Let me know if you get my point
Or are you just missing it?
This is just my opinion
It's not like I think yours don't count
Each and every person is different when they get out
Some never get out
Some go back in
We gotta break that cycle

Russell Howard Needs You!

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Dana Stevens | 13:21 UK time, Wednesday, 17 March 2010

This is your chance to see your name in lights! OK, so not exactly in lights but your name could feature in the end credits of Russell Howard's Good News. All you need to do is send Russell any news stories that make you chuckle and forward on any funny stories that you read. If Russell and the team like your suggestion it could feature in the show and you'll get a lovely thank you in the end credits. Simple.

You can either message the team on Twitter @bbcgoodnews or head over to Russell Howard's Good News blog and post a comment there.

Here's Russell to tell you a bit more....

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Dana Stevens is content producer for BBC Three online.

Introducing Jail Tales...

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Dana Stevens | 13:54 UK time, Tuesday, 16 March 2010

The nick, the slammer, the inside - there's loads of ways of talking about prison but we very rarely talk about what it's really like. What about real people? Looking beyond the media headlines, how does it actually affect your life and those around you? That's what the new Jail Tales project on BBC Three aims to answer through a series of online videos, animations and tracks on You Tube. And it's compelling stuff; with everything from raps about how prison affects the girlfriend left at home, to a glimpse of the police on patrol and an inspiring boxing club set up to give young people a choice.

But the most moving video for me is actor and rapper Ashley Walters' return to Feltham prison. Have a look at this....

Ashley Walters: Back for The First Time

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Go to the Jail Tales homepage for loads more great videos and check back here soon for some exclusive content on the blog. Also there'll be a Jail Tales documentary coming soon to BBC Radio 1.

Dana Stevens is content producer for BBC Three online.

Missing George? Russell Tovey is coming back...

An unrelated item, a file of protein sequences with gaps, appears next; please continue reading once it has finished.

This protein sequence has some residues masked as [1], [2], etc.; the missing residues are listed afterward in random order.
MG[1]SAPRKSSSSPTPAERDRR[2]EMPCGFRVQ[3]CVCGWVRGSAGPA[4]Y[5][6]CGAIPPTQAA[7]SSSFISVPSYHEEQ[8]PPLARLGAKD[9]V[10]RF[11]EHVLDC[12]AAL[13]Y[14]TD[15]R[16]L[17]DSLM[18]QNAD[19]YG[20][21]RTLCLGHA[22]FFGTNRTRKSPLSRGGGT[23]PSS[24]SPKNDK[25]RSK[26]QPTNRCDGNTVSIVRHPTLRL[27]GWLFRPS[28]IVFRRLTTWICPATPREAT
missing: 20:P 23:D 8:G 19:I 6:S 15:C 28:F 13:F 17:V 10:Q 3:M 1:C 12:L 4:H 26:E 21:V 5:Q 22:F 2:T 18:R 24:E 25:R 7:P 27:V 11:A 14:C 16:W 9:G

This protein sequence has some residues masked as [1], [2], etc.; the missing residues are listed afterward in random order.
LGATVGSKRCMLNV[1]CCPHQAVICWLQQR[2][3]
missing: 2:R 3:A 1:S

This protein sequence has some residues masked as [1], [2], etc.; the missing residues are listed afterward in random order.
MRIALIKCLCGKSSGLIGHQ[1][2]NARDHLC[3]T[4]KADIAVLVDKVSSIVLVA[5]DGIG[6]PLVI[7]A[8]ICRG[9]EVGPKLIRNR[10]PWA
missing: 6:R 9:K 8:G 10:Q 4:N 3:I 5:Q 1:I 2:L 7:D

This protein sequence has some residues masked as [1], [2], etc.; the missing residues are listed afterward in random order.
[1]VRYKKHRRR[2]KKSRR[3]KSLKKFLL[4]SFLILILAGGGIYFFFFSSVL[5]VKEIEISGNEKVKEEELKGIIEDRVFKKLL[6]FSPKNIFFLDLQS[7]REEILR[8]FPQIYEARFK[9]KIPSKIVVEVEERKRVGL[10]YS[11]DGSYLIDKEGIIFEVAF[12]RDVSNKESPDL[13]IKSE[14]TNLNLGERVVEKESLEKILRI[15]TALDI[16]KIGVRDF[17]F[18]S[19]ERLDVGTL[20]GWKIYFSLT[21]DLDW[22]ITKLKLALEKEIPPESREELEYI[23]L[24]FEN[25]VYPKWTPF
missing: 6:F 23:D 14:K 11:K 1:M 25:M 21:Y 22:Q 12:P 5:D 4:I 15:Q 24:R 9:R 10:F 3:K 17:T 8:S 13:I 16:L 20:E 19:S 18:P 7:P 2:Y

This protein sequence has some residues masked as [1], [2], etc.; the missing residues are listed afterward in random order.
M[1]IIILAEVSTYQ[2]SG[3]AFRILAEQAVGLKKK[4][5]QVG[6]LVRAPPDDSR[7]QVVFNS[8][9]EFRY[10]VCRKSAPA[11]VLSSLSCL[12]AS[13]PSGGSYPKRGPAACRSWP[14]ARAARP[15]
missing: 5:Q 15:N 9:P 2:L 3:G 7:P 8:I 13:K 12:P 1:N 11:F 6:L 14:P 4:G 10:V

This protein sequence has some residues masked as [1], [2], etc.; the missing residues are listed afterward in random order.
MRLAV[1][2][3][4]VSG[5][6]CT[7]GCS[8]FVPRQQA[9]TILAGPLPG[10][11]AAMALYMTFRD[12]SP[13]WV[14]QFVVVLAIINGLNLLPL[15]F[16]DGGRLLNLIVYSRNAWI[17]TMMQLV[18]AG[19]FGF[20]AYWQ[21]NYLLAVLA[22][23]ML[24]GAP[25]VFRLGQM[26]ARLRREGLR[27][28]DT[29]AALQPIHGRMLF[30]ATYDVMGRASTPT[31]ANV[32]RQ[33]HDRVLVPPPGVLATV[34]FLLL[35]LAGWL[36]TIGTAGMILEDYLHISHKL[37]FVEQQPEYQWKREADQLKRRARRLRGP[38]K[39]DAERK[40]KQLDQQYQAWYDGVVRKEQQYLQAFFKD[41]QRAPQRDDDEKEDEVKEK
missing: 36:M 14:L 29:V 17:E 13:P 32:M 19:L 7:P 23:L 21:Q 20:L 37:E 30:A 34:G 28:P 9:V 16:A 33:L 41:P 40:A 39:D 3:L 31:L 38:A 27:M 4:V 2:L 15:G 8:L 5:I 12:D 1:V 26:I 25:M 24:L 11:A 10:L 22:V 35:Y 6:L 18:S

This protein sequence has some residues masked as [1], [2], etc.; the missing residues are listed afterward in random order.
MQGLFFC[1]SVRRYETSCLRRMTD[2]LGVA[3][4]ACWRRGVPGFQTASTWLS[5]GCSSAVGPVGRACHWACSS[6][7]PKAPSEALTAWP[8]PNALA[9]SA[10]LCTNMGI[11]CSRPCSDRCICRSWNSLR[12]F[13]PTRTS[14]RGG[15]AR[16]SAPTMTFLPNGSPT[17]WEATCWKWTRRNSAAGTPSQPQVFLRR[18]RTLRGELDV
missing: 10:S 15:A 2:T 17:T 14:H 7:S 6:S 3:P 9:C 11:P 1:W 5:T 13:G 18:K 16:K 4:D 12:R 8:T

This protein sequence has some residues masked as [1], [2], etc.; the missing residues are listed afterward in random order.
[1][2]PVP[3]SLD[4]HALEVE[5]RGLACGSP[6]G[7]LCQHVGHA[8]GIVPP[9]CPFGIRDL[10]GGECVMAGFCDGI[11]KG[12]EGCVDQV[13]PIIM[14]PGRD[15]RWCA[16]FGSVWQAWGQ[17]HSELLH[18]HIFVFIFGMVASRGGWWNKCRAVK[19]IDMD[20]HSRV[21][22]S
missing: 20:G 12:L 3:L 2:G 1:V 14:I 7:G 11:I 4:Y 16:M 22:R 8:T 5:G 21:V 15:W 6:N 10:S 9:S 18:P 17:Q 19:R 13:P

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Dana Stevens | 15:44 UK time, Friday, 12 March 2010

I'm very, very excited about the lovely video that I have for you today. The Being Human fans among you may be mourning the end of the second series, but do not fear, the lovely Russell Tovey (aka George) will be back on BBC Three very soon. He's starring in a brand new series called Young, Unemployed and Lazy, with a fantastic actress called Sarah Solemani. It's a comedy about a young couple who don't really want to do anything except hang out together in their flat. And from what I've seen so far it looks good. Actually, not just good - flippin' brilliant. It's funny, warm and very British, like the gentle bits of Being Human (when they weren't turning into vampires, werewolves and killing people obviously), but also a bit like The Royle Family.
Anyway that's enough from me; just watch this video diary and you'll soon get an idea of how great it is.

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Young, Unemployed and Lazy will be coming soon to BBC Three.

While you're waiting, watch some of the other great behind-the-scenes videos on Comedy Extra.



P. S. So how many of you noticed that Russell Tovey also does the voiceover for Undercover Princesses?

Dana Stevens is content producer for BBC Three online.

The Gemma Factor: Jeff's Fashion Fix

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Dana Stevens | 17:29 UK time, Tuesday, 9 March 2010

200_jeff_pose.jpgYou've met Gemma, now meet Jeff her fabulous best friend. He shares Gemma's dreams of a fantastic future full of fashion, fun and bitchy put-downs. In our new show, The Gemma Factor, he flaunts his flamboyant personality and dress sense to inspire the good people of Lumb (the fictional town where he and Gemma live). He's so keen to share his style advice for looking sensational this season that we'll be bringing it to you in parts.

So here's Jeff's Fashion Fix Part 1:

Hi readers!

Spring/Summer season is eventually here so I thought I would help you all out by doing a quick run-down of what's hot and what's not on the high street and beyond so you too can look FABULOUS!!!